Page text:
“The impact of the Funan Techo Canal in Cambodia will be far less than the impact of just one of the upstream hydroelectric dams,” he said.

Touch explained that the Kingdom desperately needs the canal to avoid the current high costs of exporting its products through Vietnamese ports, as well as to reduce the transportation expenditure used on trucks and railways. He also noted that this will attract increased investment, accordingly.

He noted that it is a fact that salinisation is taking place in the Mekong Delta; noting that this was due to rising sea levels and lower water levels in the Mekong River, due to the number of dams which have been constructed upstream.

“Cambodia has the complete right to make its own decisions. We are a sovereign nation, and pursue a foreign policy based on building strong relations with all countries, based on mutual interests,” he said.

“When the Funan Techo Canal is complete, there will be no concerns for agriculture and crop cultivation along the canal because when we have water, we have everything,” he added.

Touch also allayed concerns about allegations that China would use the canal for military purposes, saying that the US, and China alike, have advanced technology and reconnaissance satellites that can track all military actions.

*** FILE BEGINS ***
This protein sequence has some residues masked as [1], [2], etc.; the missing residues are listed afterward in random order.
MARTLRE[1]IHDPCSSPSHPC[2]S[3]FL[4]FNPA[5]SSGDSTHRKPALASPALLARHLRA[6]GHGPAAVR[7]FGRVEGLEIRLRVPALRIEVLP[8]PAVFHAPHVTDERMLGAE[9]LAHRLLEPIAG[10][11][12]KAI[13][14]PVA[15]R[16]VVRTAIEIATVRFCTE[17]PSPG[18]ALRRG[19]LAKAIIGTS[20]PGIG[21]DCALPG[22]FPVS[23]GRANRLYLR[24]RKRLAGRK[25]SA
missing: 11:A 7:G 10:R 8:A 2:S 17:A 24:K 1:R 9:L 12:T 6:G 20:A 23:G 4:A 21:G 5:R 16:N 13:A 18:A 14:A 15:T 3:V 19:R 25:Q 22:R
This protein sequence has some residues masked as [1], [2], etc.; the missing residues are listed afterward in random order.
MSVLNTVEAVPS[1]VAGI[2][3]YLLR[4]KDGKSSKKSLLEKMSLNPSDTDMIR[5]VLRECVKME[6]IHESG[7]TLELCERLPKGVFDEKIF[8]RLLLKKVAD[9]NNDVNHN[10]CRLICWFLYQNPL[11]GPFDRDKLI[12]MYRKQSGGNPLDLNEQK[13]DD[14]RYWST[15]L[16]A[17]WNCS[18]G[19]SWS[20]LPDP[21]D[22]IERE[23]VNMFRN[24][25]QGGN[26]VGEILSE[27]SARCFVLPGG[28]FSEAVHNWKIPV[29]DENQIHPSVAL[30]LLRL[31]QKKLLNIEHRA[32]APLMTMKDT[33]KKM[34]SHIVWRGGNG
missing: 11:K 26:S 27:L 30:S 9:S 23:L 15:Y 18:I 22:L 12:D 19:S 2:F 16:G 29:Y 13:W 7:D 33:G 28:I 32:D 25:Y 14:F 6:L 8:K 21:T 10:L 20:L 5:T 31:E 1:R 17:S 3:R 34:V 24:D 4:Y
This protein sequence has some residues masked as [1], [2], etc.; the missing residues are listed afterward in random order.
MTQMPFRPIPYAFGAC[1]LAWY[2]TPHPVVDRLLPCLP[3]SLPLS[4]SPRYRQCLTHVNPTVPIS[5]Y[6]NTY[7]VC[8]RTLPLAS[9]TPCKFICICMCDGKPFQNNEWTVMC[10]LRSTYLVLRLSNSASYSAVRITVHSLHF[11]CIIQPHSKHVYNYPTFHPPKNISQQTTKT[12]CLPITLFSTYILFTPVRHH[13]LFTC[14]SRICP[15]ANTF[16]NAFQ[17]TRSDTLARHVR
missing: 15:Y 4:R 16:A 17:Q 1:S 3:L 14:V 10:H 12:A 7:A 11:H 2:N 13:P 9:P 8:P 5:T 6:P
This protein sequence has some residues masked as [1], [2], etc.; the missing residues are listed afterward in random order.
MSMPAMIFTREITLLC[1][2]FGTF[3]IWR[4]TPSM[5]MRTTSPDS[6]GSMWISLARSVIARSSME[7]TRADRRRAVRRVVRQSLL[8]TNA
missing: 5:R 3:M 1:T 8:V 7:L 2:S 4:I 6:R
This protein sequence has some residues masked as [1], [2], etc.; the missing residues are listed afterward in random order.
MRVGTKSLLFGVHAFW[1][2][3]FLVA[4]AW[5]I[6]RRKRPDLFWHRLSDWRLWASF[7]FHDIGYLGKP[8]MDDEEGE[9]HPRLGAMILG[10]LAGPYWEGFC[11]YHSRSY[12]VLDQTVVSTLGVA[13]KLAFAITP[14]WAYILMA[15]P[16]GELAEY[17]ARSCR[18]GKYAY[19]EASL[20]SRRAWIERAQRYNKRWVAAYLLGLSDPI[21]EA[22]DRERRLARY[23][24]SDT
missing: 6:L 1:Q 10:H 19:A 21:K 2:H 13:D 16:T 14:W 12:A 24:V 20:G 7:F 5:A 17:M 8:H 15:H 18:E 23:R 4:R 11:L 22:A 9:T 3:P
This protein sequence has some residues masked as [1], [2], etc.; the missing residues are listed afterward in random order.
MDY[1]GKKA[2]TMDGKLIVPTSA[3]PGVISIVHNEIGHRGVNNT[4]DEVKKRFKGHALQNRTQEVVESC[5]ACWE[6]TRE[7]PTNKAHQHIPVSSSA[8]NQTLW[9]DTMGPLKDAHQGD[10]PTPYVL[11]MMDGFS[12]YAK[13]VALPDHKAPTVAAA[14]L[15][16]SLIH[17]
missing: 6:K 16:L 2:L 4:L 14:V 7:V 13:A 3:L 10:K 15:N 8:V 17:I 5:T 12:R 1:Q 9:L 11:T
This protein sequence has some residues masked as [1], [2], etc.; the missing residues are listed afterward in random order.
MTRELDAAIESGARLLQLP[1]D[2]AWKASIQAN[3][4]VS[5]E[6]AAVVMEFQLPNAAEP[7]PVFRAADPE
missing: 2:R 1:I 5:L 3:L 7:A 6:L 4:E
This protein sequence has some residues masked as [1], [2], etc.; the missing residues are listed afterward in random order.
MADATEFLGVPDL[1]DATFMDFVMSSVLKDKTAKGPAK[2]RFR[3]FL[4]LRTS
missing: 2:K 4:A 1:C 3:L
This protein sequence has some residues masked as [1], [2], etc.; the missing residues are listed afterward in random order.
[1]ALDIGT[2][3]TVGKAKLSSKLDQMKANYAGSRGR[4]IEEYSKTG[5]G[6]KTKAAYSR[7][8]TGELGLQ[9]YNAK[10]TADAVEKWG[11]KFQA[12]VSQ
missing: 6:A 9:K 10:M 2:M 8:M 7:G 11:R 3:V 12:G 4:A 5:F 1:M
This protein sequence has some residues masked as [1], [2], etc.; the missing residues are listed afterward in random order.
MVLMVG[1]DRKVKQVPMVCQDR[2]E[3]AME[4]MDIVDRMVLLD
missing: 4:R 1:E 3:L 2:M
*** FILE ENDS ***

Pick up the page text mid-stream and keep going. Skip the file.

“If the US did not have these capabilities, how could they have targeted Iranian military leaders and how could they kill Osama Bin Laden in Pakistan, when the Pakistanis themselves did not know he was in their country? They use satellites,” he said.

Ky Sereyvath, an economics researcher at the Royal Academy of Cambodia, detailed many of the benefits of the canal. He explained that once operational, it will save the time goods spend in transit, while also reducing transport costs by up to $300 per container.

“The $300 reduction in costs will create a competitive advantage for Cambodia in international markets. This $300 will offset tariff barriers by Europe and the US,” he said.

“When Cambodia graduates from least-developed country status and becomes a low-middle-income country, the Everything But Arms (EBA) trade scheme from the EU will be gone. By reducing costs, the canal will give us a competitive advantage over many other countries around the world,” he added.

Sereyvath also noted that the new facility will also make it easier to transport agricultural products from the provinces around the Tonle Sap Lake, reducing its transit time, and thus ensuring produce arrives to market as fresh as possible.

In addition, he envisioned that the canal will also serve as a reservoir, absorbing excess rainwater from the surrounding area during the rainy season, while also providing a source of fresh water to local people during the dry season.

He also suggested that the new infrastructure will lead to the creation of several new tourism ventures along its length, leading to increased employment opportunities.

“Another benefit of the canal is that it will provide optimism to our people. Once we have the canal, the people of Cambodia will realise that we have our own lifeline to the ocean. We should not look at the world through negative lenses, as this makes us see the world as far more dark than it is,” he added.